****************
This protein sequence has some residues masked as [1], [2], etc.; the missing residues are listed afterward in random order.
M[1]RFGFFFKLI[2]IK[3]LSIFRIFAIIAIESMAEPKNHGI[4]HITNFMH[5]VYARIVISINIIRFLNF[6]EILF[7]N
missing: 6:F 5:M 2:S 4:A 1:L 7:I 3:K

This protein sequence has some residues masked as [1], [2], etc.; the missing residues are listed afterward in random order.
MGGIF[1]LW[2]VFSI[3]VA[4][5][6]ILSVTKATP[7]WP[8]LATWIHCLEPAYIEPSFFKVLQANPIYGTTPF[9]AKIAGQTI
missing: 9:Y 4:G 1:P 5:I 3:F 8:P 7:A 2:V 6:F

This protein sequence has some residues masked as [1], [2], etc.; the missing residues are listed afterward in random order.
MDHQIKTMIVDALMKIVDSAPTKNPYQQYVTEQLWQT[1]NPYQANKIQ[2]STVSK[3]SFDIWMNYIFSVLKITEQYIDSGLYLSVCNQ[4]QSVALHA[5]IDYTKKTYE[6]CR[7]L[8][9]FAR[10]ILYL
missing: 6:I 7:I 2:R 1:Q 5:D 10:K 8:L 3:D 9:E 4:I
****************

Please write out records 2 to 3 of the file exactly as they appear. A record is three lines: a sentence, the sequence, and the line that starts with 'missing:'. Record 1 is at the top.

This protein sequence has some residues masked as [1], [2], etc.; the missing residues are listed afterward in random order.
MGGIF[1]LW[2]VFSI[3]VA[4][5][6]ILSVTKATP[7]WP[8]LATWIHCLEPAYIEPSFFKVLQANPIYGTTPF[9]AKIAGQTI
missing: 9:Y 4:G 1:P 5:I 3:F 8:P 7:A 2:V 6:F

This protein sequence has some residues masked as [1], [2], etc.; the missing residues are listed afterward in random order.
MDHQIKTMIVDALMKIVDSAPTKNPYQQYVTEQLWQT[1]NPYQANKIQ[2]STVSK[3]SFDIWMNYIFSVLKITEQYIDSGLYLSVCNQ[4]QSVALHA[5]IDYTKKTYE[6]CR[7]L[8][9]FAR[10]ILYL
missing: 6:I 7:I 2:R 1:Q 5:D 10:K 8:L 3:D 9:E 4:I